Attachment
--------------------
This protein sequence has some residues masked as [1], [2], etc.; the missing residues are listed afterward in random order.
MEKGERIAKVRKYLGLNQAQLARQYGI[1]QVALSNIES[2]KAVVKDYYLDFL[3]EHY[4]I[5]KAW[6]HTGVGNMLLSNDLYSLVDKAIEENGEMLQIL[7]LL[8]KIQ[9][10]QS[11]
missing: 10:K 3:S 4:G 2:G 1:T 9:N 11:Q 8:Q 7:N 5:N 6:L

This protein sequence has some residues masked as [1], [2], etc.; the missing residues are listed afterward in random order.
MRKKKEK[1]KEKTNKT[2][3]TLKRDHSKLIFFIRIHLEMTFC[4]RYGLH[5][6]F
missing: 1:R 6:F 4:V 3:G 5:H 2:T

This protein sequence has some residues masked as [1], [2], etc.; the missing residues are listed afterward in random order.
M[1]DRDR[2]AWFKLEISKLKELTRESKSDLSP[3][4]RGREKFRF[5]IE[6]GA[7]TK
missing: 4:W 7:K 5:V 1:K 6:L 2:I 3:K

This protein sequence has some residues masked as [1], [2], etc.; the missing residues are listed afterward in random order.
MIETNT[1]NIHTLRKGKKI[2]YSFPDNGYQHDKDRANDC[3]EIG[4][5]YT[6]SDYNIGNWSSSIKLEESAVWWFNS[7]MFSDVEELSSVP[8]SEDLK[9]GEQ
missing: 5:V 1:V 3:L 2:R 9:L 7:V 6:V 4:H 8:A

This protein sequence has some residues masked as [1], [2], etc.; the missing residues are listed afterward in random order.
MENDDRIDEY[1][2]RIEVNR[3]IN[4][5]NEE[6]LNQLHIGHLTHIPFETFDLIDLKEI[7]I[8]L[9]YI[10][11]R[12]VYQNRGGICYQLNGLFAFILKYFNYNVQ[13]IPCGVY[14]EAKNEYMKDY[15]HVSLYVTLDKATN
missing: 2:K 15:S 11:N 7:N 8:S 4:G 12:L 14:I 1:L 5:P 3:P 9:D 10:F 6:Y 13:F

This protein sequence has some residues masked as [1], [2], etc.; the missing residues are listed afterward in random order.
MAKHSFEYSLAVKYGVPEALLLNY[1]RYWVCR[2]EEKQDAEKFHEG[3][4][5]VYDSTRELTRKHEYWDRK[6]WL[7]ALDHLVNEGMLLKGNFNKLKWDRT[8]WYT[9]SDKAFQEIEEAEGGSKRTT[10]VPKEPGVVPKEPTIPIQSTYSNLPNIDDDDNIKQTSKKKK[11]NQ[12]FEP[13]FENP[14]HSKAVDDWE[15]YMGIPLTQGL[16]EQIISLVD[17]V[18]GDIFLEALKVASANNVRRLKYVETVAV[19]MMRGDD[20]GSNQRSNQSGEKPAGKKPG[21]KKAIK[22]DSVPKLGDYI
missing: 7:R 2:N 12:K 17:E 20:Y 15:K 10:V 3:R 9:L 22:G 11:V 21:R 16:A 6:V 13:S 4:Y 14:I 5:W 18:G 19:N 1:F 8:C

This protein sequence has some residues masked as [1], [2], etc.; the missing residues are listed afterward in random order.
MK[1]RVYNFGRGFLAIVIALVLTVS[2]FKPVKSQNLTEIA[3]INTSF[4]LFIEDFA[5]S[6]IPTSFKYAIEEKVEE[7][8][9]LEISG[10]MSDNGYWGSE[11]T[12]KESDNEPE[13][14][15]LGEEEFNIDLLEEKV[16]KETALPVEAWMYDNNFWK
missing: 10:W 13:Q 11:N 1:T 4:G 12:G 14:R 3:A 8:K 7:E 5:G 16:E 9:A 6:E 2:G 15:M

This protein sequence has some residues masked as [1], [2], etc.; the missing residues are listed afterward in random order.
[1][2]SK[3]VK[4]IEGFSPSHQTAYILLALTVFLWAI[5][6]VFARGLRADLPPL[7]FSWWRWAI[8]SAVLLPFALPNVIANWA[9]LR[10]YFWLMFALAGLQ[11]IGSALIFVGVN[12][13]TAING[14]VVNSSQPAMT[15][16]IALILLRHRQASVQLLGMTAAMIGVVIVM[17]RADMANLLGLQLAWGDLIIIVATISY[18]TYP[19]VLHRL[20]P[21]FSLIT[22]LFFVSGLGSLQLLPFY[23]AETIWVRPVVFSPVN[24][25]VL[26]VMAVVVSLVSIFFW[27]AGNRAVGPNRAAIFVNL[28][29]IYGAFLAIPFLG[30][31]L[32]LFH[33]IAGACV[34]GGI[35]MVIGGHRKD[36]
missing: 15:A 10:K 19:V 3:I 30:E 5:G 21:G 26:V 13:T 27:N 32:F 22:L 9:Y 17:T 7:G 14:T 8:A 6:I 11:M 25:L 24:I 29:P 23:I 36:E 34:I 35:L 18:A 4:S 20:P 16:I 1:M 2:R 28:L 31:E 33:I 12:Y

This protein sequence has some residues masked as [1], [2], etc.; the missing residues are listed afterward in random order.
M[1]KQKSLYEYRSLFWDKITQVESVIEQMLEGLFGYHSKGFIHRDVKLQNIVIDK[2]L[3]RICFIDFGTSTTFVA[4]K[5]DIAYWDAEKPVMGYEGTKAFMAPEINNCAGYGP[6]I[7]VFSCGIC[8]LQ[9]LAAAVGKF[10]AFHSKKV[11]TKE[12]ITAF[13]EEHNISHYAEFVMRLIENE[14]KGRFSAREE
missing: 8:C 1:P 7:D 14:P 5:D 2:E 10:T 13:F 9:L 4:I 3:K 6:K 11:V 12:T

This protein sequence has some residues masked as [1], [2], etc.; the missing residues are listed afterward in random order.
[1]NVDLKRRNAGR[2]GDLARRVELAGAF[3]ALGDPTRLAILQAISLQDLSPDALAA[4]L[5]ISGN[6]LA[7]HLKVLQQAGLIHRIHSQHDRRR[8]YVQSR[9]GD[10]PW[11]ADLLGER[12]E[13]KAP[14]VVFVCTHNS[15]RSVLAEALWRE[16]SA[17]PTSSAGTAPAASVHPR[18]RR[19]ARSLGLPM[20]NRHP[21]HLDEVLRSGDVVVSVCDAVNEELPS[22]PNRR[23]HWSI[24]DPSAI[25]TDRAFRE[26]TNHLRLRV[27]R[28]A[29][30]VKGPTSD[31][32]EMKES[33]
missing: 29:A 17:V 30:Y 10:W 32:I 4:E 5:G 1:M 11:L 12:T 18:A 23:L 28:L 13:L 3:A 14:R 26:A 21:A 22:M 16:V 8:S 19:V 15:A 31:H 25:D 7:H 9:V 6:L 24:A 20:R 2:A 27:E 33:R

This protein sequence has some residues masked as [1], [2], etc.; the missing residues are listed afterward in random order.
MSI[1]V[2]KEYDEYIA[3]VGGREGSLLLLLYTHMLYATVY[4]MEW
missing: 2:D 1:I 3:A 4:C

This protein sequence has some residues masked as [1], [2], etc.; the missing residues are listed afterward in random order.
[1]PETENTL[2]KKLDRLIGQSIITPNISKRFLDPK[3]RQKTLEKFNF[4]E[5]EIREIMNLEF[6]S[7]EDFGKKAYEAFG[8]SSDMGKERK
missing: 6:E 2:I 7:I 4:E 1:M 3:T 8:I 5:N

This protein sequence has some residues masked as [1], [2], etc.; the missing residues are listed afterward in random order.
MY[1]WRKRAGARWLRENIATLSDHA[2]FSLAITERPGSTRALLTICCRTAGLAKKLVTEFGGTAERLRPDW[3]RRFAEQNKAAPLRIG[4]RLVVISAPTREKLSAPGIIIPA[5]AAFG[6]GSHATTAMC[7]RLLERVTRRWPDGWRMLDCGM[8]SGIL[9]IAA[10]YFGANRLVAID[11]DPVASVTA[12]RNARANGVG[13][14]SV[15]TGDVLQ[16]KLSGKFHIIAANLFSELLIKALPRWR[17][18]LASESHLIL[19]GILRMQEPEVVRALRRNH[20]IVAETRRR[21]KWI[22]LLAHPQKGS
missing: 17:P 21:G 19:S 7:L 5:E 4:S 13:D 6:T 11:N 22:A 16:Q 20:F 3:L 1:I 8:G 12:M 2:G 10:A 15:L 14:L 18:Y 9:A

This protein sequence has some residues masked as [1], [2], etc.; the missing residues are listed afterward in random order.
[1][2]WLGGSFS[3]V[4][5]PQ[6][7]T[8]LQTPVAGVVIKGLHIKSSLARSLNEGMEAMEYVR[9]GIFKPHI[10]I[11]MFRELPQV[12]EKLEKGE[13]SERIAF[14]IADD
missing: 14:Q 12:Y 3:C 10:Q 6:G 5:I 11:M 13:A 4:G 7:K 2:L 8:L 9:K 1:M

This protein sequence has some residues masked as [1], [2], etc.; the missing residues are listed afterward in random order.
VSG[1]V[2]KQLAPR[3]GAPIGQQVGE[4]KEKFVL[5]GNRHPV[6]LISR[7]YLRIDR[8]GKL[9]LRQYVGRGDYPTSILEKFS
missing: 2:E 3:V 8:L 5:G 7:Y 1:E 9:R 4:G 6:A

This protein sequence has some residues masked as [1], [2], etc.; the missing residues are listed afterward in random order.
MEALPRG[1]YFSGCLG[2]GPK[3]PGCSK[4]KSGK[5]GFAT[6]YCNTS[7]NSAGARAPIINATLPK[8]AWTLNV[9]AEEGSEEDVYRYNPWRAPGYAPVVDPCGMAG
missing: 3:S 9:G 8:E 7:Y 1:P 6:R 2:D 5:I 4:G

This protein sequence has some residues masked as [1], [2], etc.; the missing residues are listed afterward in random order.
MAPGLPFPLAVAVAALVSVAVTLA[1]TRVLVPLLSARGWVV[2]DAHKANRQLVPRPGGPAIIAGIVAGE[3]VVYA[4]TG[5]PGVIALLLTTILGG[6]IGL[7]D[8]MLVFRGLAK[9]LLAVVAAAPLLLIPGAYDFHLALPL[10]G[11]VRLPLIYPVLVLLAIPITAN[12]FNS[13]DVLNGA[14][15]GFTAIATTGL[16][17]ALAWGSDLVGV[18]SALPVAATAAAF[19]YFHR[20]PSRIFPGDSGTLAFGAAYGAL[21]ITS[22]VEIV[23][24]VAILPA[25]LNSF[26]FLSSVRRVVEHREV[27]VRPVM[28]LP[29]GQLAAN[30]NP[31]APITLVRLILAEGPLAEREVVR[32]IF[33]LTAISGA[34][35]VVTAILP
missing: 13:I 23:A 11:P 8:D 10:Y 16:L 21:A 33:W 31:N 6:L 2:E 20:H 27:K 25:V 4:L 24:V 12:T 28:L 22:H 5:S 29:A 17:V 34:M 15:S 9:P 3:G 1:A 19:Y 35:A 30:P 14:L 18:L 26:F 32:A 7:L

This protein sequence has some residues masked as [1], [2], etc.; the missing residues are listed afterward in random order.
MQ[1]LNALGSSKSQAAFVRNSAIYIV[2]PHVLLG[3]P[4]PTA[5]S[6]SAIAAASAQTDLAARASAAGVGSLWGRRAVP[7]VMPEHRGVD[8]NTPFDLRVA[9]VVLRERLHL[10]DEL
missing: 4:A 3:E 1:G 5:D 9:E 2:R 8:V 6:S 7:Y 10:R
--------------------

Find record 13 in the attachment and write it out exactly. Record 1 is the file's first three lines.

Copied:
This protein sequence has some residues masked as [1], [2], etc.; the missing residues are listed afterward in random order.
MY[1]WRKRAGARWLRENIATLSDHA[2]FSLAITERPGSTRALLTICCRTAGLAKKLVTEFGGTAERLRPDW[3]RRFAEQNKAAPLRIG[4]RLVVISAPTREKLSAPGIIIPA[5]AAFG[6]GSHATTAMC[7]RLLERVTRRWPDGWRMLDCGM[8]SGIL[9]IAA[10]YFGANRLVAID[11]DPVASVTA[12]RNARANGVG[13][14]SV[15]TGDVLQ[16]KLSGKFHIIAANLFSELLIKALPRWR[17][18]LASESHLIL[19]GILRMQEPEVVRALRRNH[20]IVAETRRR[21]KWI[22]LLAHPQKGS
missing: 17:P 21:G 19:S 7:L 5:E 4:S 13:D 6:T 11:N 22:A 16:Q 20:F 3:L 1:I 8:G 12:M 2:G 10:A 15:L 14:L 18:Y 9:A